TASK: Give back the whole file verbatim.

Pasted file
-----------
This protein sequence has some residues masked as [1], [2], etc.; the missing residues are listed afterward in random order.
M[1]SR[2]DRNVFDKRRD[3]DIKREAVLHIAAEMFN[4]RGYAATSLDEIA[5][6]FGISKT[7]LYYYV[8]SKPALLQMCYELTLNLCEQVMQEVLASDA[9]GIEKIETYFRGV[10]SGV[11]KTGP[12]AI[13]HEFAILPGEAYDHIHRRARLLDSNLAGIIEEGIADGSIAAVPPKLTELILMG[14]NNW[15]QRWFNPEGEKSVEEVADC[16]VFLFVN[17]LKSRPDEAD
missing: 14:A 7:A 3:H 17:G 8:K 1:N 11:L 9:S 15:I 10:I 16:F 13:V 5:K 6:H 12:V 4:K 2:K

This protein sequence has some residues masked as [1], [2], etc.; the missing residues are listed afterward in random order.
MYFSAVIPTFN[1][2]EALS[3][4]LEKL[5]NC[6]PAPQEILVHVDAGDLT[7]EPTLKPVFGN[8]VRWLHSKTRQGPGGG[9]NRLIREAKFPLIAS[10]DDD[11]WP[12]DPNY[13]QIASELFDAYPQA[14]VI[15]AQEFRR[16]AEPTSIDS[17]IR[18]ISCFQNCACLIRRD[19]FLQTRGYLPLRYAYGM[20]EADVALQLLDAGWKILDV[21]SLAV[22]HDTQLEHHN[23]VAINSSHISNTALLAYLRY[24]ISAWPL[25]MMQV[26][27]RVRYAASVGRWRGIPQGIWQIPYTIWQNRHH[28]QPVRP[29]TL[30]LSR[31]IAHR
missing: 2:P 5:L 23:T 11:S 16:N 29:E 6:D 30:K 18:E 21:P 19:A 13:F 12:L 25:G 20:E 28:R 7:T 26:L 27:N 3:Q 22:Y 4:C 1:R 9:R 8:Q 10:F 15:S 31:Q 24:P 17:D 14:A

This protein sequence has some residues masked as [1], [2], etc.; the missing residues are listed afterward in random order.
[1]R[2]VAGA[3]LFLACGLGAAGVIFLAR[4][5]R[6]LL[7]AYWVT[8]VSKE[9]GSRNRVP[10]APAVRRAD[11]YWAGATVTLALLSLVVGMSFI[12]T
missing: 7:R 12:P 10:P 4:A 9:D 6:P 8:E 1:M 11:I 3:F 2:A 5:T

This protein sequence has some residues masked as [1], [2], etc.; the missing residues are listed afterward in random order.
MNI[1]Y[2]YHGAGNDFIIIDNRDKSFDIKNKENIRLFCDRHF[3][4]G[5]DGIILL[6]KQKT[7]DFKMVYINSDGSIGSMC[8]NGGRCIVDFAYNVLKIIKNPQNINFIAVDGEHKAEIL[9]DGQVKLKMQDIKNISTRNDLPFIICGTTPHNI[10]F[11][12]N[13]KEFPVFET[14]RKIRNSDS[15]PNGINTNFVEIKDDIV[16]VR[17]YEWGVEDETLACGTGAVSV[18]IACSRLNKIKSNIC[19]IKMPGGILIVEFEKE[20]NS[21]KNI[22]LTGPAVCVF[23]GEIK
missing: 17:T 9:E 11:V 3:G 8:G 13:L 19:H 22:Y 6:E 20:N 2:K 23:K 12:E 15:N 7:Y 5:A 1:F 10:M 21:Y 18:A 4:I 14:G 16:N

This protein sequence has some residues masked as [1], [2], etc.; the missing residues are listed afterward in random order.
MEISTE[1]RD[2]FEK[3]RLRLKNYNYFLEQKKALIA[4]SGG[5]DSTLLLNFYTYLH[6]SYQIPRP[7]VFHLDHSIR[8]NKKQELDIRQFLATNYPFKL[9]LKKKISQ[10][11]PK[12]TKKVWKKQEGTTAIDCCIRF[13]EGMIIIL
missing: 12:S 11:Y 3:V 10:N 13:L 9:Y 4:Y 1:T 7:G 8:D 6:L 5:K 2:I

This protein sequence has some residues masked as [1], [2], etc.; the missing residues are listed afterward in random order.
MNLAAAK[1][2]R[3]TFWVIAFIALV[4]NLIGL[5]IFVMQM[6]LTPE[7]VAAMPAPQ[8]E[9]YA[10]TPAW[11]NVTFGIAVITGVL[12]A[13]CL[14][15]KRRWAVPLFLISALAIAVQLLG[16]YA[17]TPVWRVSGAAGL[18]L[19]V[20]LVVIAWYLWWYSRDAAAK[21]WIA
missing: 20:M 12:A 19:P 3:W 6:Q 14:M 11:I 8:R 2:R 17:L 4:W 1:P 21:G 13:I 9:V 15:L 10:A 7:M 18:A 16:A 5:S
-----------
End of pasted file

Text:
This protein sequence has some residues masked as [1], [2], etc.; the missing residues are listed afterward in random order.
M[1]SR[2]DRNVFDKRRD[3]DIKREAVLHIAAEMFN[4]RGYAATSLDEIA[5][6]FGISKT[7]LYYYV[8]SKPALLQMCYELTLNLCEQVMQEVLASDA[9]GIEKIETYFRGV[10]SGV[11]KTGP[12]AI[13]HEFAILPGEAYDHIHRRARLLDSNLAGIIEEGIADGSIAAVPPKLTELILMG[14]NNW[15]QRWFNPEGEKSVEEVADC[16]VFLFVN[17]LKSRPDEAD
missing: 14:A 7:A 3:H 17:G 8:K 1:N 11:L 9:S 15:I 10:I 16:F 13:V 5:K 6:H 12:V 4:K 2:K

This protein sequence has some residues masked as [1], [2], etc.; the missing residues are listed afterward in random order.
MYFSAVIPTFN[1][2]EALS[3][4]LEKL[5]NC[6]PAPQEILVHVDAGDLT[7]EPTLKPVFGN[8]VRWLHSKTRQGPGGG[9]NRLIREAKFPLIAS[10]DDD[11]WP[12]DPNY[13]QIASELFDAYPQA[14]VI[15]AQEFRR[16]AEPTSIDS[17]IR[18]ISCFQNCACLIRRD[19]FLQTRGYLPLRYAYGM[20]EADVALQLLDAGWKILDV[21]SLAV[22]HDTQLEHHN[23]VAINSSHISNTALLAYLRY[24]ISAWPL[25]MMQV[26][27]RVRYAASVGRWRGIPQGIWQIPYTIWQNRHH[28]QPVRP[29]TL[30]LSR[31]IAHR
missing: 2:P 5:L 23:T 11:S 16:N 29:E 6:D 30:K 18:E 21:P 19:A 13:F 12:L 25:G 20:E 28:R 7:T 26:L 27:N 3:Q 22:Y 4:C 1:R 9:R 8:Q 10:F 15:S 31:Q 24:P 17:D 14:A

This protein sequence has some residues masked as [1], [2], etc.; the missing residues are listed afterward in random order.
[1]R[2]VAGA[3]LFLACGLGAAGVIFLAR[4][5]R[6]LL[7]AYWVT[8]VSKE[9]GSRNRVP[10]APAVRRAD[11]YWAGATVTLALLSLVVGMSFI[12]T
missing: 7:R 12:P 10:P 4:A 9:D 6:P 8:E 1:M 11:I 3:F 2:A 5:T

This protein sequence has some residues masked as [1], [2], etc.; the missing residues are listed afterward in random order.
MNI[1]Y[2]YHGAGNDFIIIDNRDKSFDIKNKENIRLFCDRHF[3][4]G[5]DGIILL[6]KQKT[7]DFKMVYINSDGSIGSMC[8]NGGRCIVDFAYNVLKIIKNPQNINFIAVDGEHKAEIL[9]DGQVKLKMQDIKNISTRNDLPFIICGTTPHNI[10]F[11][12]N[13]KEFPVFET[14]RKIRNSDS[15]PNGINTNFVEIKDDIV[16]VR[17]YEWGVEDETLACGTGAVSV[18]IACSRLNKIKSNIC[19]IKMPGGILIVEFEKE[20]NS[21]KNI[22]LTGPAVCVF[23]GEIK
missing: 17:T 9:E 11:V 3:G 8:G 13:L 19:H 22:Y 6:E 20:N 2:K 23:K 12:E 15:N 7:Y 5:A 1:F 10:M 21:Y 18:A 4:I 14:G 16:N

This protein sequence has some residues masked as [1], [2], etc.; the missing residues are listed afterward in random order.
MEISTE[1]RD[2]FEK[3]RLRLKNYNYFLEQKKALIA[4]SGG[5]DSTLLLNFYTYLH[6]SYQIPRP[7]VFHLDHSIR[8]NKKQELDIRQFLATNYPFKL[9]LKKKISQ[10][11]PK[12]TKKVWKKQEGTTAIDCCIRF[13]EGMIIIL
missing: 12:S 11:Y 3:V 10:N 13:L 9:Y 4:Y 1:T 7:G 8:D 6:L 5:K 2:I

This protein sequence has some residues masked as [1], [2], etc.; the missing residues are listed afterward in random order.
MNLAAAK[1][2]R[3]TFWVIAFIALV[4]NLIGL[5]IFVMQM[6]LTPE[7]VAAMPAPQ[8]E[9]YA[10]TPAW[11]NVTFGIAVITGVL[12]A[13]CL[14][15]KRRWAVPLFLISALAIAVQLLG[16]YA[17]TPVWRVSGAAGL[18]L[19]V[20]LVVIAWYLWWYSRDAAAK[21]WIA
missing: 20:M 12:A 19:P 3:W 6:Q 14:M 11:I 8:R 2:R 17:L 4:W 1:P 21:G 13:I 9:V 15:L 10:A 7:M 18:A 16:A 5:S